- 24. The Calculus of Variations in the Eighteenth Century
- 1. The Initial Problems 2. The Early Work of Euler 3. The Principle of Least Action 4. The Methodology of Lagrange 5. Lagrange and Least Action 6. The Second Variation

- 25. Algebra in the Eighteenth Century
- 1. Status of the Number System 2. The Theory of Equations 3. Determinants and Elimination Theory 4. The Theory of Numbers

- 26. Mathematics as of 1800
- 1. The Rise of Analysis 2. The Motivation for the Eighteenth-Century Work 3. The Problem of Proof 4. The Metaphysical Basis 5. The Expansion of Mathematical Activity 6. A Glance Ahead

- 27. Functions of a Complex Variable
- 1. Introduction 2. The Beginnings of Complex Function Theory 3. The Geometrical Representation of Complex Numbers 4. The Foundation of Complex Function Theory 5. Weierstrass's Approach to Function Theory 6. Elliptic Functions 7. Hyperelliptic Integrals and Abel's Theorem 8. Riemann and Multiple-Valued Functions 9. Abelian Integrals and Functions 10. Conformal Mapping 11. The Representation of Functions and Exceptional Values

- 28. Partial Differential Equations in the Nineteenth Century
- 1. Introduction 2. The Heat Equation and Fourier Series 3. Closed Solutions; the Fourier Integral 4. The Potential Equation and Green's Theorem 5. Curvilinear Coordinates 6. The Wave Equation and the Reduced Wave Equation 7. Systems of Partial Differential Equations 8. Existence Theorems

- 29. Ordinary Differential Equations in the Nineteenth Century
- 1. Introduction 2. Series Solutions and Special Functions 3. Sturm-Liouville Theory 4. Existence Theorems 5. The Theory of Singularities 6. Automorphic Functions 7. Hill's Work on Periodic Solutions of Linear Equations 8. Nonlinear Differential Equations: The Qualitative Theory

- 30. The Calculus of Variations in the Nineteenth Century
- 1. Introduction 2. Mathematical Physics and the Calculus of Variations 3. Mathematical Extensions of the Calculus of Variations Proper 4. Related Problems in the Calculus of Variations

- 31. Galois Theory
- 1. Introduction 2. Binomial Equations 3. Abel's Work on the Solution of Equations by Radicals 4. Galois's Thcory of Solvability 5. The Geometric Construction Problems 6. The Theory of Substitution Groups

- 32. Quaternions, Vectors, and Linear Associative Algebras
- 1. The Foundation of Algebra on Permanence of Form 2. The Search for a Three-Dimensional "Complex Number" 3. The Nature of Quaternions 4. Grassman's Calculus of Extension 5. From Quaternions to Vectors 6. Linear Associate Algebras

- 33. Determinants and Matrices
- 1. Introduction 2. Some New Uses of Determinants 3. Determinants and Quadratic Forms 4. Matrices

- 34. The Theory of Numbers in the Nineteenth Century
- 1. Introduction 2. The Theory of Congruences 3. Algebraic Numbers, 4. The Ideals of Dedekind 5. The Theory of Forms 6. Analytic Number Theory

- 35. The Revival of Projective Geometry
- 1. The Renewal of Interest in Geometry 2. Synthetic Euclidean Geometry 3. The Revival of Synthetic Projective Geometry 4. Algebraic Projective Geometry 5. Higher Plane Curves and Surfaces

- 36. Non-Euclidean Geometry
- 1. Introduction 2. The Status of Euclidean Geometry About 1800 3. The Research on the Parallel Axiom 4. Foreshadowings of Non-Euclidean Geometry 5. The Creation of Non-Euclidean Geometry 6. The Technical Content of Non-Euclidean Geometry 7. The Claims of Lobatchevsky and Bolyai to Priority 8. The Implications of Non-Euclidean Geometry

- 37. The Differential Geometry of Gauss and Riemann
- 1. Introduction 2. Gauss's Differential Geometry 3. Riemann's Approach to Geometry 4. The Successors of Riemann 5. Invariants of Differential Forms

- 38. Projective and Metric Geometry
- 1. Introduction 2. Surfaces as Models of Non-Euclidean Geometry 3. Projective and Metric Geometry 4. Models and the Consistency Problem 5. Geometry from the Transformation Viewpoint 6. The Reality of Non-Euclidean Geometry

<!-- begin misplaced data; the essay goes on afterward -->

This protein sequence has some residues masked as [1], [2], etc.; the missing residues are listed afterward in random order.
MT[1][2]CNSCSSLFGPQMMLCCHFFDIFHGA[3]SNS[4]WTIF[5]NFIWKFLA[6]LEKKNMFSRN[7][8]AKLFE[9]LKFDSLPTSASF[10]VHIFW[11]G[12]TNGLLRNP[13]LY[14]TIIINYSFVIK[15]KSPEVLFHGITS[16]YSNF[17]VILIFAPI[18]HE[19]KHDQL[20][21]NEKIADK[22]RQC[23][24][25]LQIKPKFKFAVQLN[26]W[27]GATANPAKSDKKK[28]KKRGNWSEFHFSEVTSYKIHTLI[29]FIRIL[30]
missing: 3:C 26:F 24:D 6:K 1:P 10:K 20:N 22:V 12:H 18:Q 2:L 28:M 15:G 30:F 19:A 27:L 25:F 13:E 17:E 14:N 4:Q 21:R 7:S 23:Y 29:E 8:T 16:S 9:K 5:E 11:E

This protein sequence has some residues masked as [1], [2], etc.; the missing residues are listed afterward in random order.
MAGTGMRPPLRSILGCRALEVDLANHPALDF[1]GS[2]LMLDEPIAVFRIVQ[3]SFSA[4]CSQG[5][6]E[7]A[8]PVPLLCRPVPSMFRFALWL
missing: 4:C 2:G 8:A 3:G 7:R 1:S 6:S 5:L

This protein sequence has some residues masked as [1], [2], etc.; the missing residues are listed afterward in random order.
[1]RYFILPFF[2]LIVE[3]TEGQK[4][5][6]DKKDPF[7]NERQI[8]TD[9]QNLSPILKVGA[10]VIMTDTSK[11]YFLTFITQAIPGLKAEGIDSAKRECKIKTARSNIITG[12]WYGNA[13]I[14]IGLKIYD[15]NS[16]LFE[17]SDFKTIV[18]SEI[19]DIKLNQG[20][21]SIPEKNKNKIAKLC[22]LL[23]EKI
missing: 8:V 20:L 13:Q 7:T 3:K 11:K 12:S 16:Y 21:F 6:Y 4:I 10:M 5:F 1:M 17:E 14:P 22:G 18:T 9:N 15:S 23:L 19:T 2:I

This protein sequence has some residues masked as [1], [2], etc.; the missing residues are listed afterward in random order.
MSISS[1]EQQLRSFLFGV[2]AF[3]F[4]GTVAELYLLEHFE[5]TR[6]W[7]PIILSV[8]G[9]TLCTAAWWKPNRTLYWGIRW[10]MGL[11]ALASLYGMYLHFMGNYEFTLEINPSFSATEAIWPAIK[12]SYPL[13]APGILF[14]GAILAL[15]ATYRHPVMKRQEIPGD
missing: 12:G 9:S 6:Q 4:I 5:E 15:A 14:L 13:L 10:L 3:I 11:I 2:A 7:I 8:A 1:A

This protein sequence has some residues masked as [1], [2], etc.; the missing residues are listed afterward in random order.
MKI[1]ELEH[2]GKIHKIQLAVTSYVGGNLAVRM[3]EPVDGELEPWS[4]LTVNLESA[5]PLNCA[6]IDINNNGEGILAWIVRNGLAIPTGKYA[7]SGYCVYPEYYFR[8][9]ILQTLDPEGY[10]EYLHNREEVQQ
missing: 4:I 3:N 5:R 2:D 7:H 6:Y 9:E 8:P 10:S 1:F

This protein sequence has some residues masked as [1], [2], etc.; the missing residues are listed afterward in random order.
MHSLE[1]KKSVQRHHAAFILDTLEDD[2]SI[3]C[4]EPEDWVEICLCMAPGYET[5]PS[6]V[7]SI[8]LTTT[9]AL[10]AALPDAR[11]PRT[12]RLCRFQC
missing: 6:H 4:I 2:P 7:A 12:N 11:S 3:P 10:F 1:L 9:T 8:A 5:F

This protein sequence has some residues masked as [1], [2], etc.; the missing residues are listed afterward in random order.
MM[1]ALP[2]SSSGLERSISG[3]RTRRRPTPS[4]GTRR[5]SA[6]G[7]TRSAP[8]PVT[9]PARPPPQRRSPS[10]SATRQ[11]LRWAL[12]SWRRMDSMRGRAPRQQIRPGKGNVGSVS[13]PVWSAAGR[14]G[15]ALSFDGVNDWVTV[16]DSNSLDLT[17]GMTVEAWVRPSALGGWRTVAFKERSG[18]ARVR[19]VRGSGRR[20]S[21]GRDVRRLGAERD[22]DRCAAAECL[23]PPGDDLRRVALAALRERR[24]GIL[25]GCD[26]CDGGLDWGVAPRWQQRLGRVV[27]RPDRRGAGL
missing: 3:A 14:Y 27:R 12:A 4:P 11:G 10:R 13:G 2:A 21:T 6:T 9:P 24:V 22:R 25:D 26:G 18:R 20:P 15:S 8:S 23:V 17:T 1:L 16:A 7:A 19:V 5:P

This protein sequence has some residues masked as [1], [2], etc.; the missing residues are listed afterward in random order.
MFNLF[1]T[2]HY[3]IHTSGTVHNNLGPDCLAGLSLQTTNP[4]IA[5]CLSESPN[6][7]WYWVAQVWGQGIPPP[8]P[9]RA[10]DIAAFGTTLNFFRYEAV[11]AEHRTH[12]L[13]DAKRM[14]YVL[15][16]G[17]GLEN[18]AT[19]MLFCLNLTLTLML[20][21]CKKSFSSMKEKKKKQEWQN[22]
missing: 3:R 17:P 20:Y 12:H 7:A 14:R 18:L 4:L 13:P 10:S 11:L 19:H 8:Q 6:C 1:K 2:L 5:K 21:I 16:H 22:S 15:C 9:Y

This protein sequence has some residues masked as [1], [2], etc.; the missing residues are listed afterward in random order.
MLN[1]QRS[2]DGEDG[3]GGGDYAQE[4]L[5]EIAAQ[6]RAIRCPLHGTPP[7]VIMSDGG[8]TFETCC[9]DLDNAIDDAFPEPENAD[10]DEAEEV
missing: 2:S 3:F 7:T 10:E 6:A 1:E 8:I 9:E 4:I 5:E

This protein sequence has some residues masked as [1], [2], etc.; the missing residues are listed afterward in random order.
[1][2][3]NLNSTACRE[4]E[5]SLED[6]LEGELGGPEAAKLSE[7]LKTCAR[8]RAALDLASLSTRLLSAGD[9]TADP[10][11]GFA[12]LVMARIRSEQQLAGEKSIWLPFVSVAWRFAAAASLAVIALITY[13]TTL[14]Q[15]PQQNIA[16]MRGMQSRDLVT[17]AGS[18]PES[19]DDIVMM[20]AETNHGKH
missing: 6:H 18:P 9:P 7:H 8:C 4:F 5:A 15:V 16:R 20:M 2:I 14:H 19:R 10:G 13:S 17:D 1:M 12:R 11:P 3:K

- 39. Algebraic Geometry
- 1. Background 2. The Theory of Algebraic Invariants 3. The Concept of Birational Transformations 4. The Function-Theoretic Approach to Algebraic Geometry 5. The Uniformization Problem 6. The Algebraic-Geometric Approach 7. The Arithmetic Approach 8. The Algebraic Geometry of Surfaces

- 40. The Instillation of Rigor in Analysis
- 1. Introduction 2. Functions and Their Properties 3. The Derivative 4. The Integral 5. Infinite Series 6. Fourier Series 7. The Status of Analysis

- 41. The Foundations of the Real and Transfinite Numbers
- 1. Introduction 2. Algebraic and Transcendental Numbers 3. The Theory of Irrational Numbers 4. The Theory of Rational Numbers 5. Other Approaches to the Real Number System 6. The Concept of an Infinite Set 7. The Foundation of the Theory of Sets 8. Transfinite Cardinals and Ordinals 9. The Status of Set Theory by 1900

- 42. The Foundations of Geometry
- 1. The Defects in Euclid 2. Contributions to the Foundations of Projective Geometry 3. The Foundations of Euclidean Geometry 4. Some Related Foundational Work 5. Some Open Questions

- 43. Mathematics as of 1900
- 1. The Chief Features of the Nineteenth-Century Developments 2. The Axiomatic Movement 3. Mathematics as Man's Creation 4. The Loss of Truth 5. Mathematics as the Study of Arbitrary Structures 6. The Problem of Consistency 7. A Glance Ahead

- 44. The Theory of Functions of Real Variables
- 1. The Origins 2. The Stieltjes Integral 3. Early Work on Content and Measure 4. The Lebesgue Integral 5. Generalizations

- 45. Integral Equations
- 1. Introduction 2. The Beginning of a General Theory 3. The Work of Hilbert 4. The Immediate Successors of Hilbert 5. Extensions of the Theory

- 46. Functional Analysis
- 1. The Nature of Functional Analysis 2. The Theory of Functionals 3. Linear Functional Analysis 4. The Axiomatisation of Hilbert Space

- 47. Divergent Series
- 1. Introduction 2. The Informal Uses of Divergent Series 3. The Formal Theory of Asymptotic Series 4. Summability

- 48. Tensor Analysis and Differential Geometry
- 1. The Origins of Tensor Analysis 2. The Notion of a Tensor 3. Covariant Differentiation 4. Parallel Displacement 5. Generalizations of Riemann Geometry

- 49. The Emergence of Abstract Algebra
- 1. The Nineteenth-Century Background 2. Abstract Group Theory 3. The Abstract Theory of Fields 4. Rings 5. Non-Associative Algebras 6. The Range of Abstract Algebra

- 50. The Beginnings of Topology
- 1. The Nature of Topology 2. Point Set Topology 3. The Beginnings of Combinational Topology 4. The Combinational Work of PoincarĂ© 5. Combinatorial Invariants 6. Fixed Point Theorems 7. Generalizations and Extensions

- 51. The Foundations of Mathematics
- 1. Introduction 2. The Paradoxes of Set Theory 3. The Axiomatization of Set Theory 4. The Rise of Mathematical Logic 5. The Logistic School 6. The Intuitionist School 7. The Formalist School 8. Some Recent Developments

*List of Abbreviations*

*Index*

## Cited by

- 2008: Ian Stewart:
*Taming the Infinite*... (next): Preface